NEWS

Karnal girl wins gold in recurve archery

Jun 12, 2022

Back in 2012, Manoj Kumar, who runs an ice cube business in Karnal, shifted to Gurgaon for a period of three months to learn archery from coach Bhagwat at the Haryana Sports department complex. Kumar wanted to learn the basics of archery for putting his daughter Ridhi Phor into the sport. He returned home three months later and started practice sessions for his daughter at a nearby plot in Karnal.

On Sunday, as 18-year-old Ridhi scored a 6-4 win over another Haryana archer Tamanna to win the gold in girls’ recurve event in Khelo India Youth Games at Punjab University grounds, Kumar’s joy knew no bounds and he immediately called his coach Bhagwat to tell about his daughter’s feat.

“I always wanted to be a sportsperson but could not become one due to various reasons. In 2012, I shifted to Gurgaon for three months to learn archery and use that knowledge and skill to coach my daughter. I would read books on archery training. I got wooden bows from Manipur. Incidentally, my coach was 12 years younger to me and as Ridhi won today, I told him to have a match with Ridhi (laughs). Seeing her winning the gold feels like winning a medal myself,” says Kumar while speaking to the Indian Express.

The Haryana youngster had won seven medals in the wooden bow nationals before shifting to the recurve event, an Olympic event.

In the junior national archery championship in 2018 held in Bhopal, she had won the title before competing in her first senior international competition in Asia Cup Stage 2 in Manila, where she won a bronze medal each in mixed team and women’s recurve team.

The same year, Ridhi, who also trained under coach Jeewanjot Singh Teja, was part of the silver medal winning mixed team and bronze medal winning women’s recurve team events in Asia Cup in Manila.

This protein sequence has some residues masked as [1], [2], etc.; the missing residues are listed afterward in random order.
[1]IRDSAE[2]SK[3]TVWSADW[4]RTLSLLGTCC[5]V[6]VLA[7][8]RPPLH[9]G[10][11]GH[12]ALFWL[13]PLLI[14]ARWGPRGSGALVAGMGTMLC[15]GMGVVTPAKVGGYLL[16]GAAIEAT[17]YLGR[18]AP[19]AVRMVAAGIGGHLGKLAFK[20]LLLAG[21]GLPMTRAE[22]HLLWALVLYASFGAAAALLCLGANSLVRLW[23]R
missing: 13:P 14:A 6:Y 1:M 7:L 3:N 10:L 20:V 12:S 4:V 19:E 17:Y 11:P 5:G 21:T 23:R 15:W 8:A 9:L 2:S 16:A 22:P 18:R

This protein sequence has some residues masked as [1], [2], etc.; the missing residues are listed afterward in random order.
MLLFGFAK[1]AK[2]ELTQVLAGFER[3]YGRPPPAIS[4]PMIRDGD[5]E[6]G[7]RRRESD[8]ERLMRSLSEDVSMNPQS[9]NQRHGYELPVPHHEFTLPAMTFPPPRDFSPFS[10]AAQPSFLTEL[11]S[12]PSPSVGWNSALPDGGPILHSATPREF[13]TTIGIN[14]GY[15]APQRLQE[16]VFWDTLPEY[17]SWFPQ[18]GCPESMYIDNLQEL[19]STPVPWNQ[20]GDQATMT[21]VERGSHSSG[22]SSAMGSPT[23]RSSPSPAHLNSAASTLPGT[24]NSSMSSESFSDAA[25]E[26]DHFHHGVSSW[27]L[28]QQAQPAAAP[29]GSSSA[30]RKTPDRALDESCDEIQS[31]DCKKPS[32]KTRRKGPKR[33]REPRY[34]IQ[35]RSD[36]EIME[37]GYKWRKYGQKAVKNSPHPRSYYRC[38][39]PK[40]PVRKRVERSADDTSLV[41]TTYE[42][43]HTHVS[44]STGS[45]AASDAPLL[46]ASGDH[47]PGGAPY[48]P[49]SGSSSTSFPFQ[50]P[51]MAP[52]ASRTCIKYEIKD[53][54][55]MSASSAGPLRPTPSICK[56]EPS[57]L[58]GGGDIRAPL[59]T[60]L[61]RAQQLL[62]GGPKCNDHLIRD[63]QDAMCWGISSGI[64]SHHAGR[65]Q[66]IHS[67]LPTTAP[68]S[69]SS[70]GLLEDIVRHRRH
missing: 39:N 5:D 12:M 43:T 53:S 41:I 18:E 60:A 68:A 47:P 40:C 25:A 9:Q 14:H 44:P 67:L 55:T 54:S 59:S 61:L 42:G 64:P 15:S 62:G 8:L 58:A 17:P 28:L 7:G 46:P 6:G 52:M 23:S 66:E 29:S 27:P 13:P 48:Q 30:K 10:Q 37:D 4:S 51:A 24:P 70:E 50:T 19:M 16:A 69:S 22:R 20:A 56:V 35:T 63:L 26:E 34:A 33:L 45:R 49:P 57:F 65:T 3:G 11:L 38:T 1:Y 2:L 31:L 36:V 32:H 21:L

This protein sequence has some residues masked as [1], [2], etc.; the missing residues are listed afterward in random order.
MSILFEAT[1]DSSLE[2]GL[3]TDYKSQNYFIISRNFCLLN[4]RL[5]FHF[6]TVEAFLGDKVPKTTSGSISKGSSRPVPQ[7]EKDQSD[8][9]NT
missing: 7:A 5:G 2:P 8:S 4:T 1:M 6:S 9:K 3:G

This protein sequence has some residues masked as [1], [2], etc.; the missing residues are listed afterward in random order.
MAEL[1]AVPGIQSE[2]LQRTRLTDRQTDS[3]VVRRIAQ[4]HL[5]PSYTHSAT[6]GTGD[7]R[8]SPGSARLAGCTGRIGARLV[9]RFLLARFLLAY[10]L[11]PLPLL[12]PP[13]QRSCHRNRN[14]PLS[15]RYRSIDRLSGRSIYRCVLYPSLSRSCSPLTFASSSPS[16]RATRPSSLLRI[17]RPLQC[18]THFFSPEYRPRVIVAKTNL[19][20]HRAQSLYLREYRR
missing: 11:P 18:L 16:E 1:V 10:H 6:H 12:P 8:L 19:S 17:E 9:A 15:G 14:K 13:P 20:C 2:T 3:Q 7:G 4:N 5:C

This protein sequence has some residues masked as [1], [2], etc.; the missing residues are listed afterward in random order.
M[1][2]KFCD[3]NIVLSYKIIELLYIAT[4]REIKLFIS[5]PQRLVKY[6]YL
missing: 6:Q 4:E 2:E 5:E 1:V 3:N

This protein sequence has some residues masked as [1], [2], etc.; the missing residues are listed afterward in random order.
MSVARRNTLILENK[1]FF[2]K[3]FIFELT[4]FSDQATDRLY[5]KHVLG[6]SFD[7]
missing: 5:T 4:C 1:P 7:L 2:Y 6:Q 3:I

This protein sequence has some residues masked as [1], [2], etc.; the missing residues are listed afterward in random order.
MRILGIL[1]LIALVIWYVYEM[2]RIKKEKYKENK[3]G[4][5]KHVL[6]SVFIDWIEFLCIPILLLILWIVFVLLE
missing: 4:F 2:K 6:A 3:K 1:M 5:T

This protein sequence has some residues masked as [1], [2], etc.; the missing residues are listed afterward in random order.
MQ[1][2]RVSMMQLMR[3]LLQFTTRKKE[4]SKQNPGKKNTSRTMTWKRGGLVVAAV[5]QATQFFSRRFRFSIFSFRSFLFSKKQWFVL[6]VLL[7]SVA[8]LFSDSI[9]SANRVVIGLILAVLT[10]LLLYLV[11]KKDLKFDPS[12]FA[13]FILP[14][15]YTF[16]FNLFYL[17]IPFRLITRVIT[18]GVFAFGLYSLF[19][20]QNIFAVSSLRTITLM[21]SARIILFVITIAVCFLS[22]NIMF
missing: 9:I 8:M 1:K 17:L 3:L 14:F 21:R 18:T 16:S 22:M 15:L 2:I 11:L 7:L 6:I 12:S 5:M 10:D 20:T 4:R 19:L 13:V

This year, she paired up with three-time Olympian Tarundeep Rai to win the gold medal in the mixed recurve event in the Archery World Cup Stage 1 held in Turkey before winning the women’s team event along with Komalika Bari and Ankita Bhagat in the Archery World Cup Stage 2 in South Korea.

“When I shifted from wooden bow to recurve event, I did not take much time to adjust. Winning the medals at the junior nationals motivated me to perform better in senior category. To be part of the medal winning teams in Asia Cup early in my senior career helped me as an archer. Since 2019, I have been training under Tarundeep bhaiya and to win a mixed team medal pairing with him in the World Cup Stage 1 was a big moment for me. I will be participating in the Archery World Cup Stage 3 in France later this month and I hope to win a medal there,” said Ridhi.

Three-time Olympian Tarundeep Rai has been working with Ridhi as a mentor. “I have been Ridhi’s mentor and training her as a player as well. She has confidence in her own abilities and is a strong archer. Reworking on her basics, I showed her how to handle crucial situations. She was consistently excellent throughout the championships. I remember Ridhi keeping a cool head and steady nerve at the World Cup Stage 1 in Turkey where we won the mixed team gold,” said Rai. But it wasn’t a cakewalk for Ridhi in the final.

Tamanna of Karnal gave a tough fight to Ridhi as she was once leading 4-2 in the final before Ridhi made a comeback and won the match.

Tamanna’s father Rajesh owns a three-acre farm near Rohtak and she had won the silver medal in the last edition of Khelo India Youth Games in Guwahati too. “It was a tough final. As teammates in Haryana team, Ridhi and I share a close bond and both of us wanted to give our best in the final. This final taught me how to improve my shooting at crucial moments,” said Tamanna.

Meanwhile, Rajasthan’s Kapish Singh, whose father works in the fire department at Jaipur airport, romped home with the boys’ recurve title with an easy win over Ajay Nagarwal in the final.

“To win my first individual title at the national level is a special feeling for me and my family, and hopefully I can carry on with my good form in future,” said Singh.

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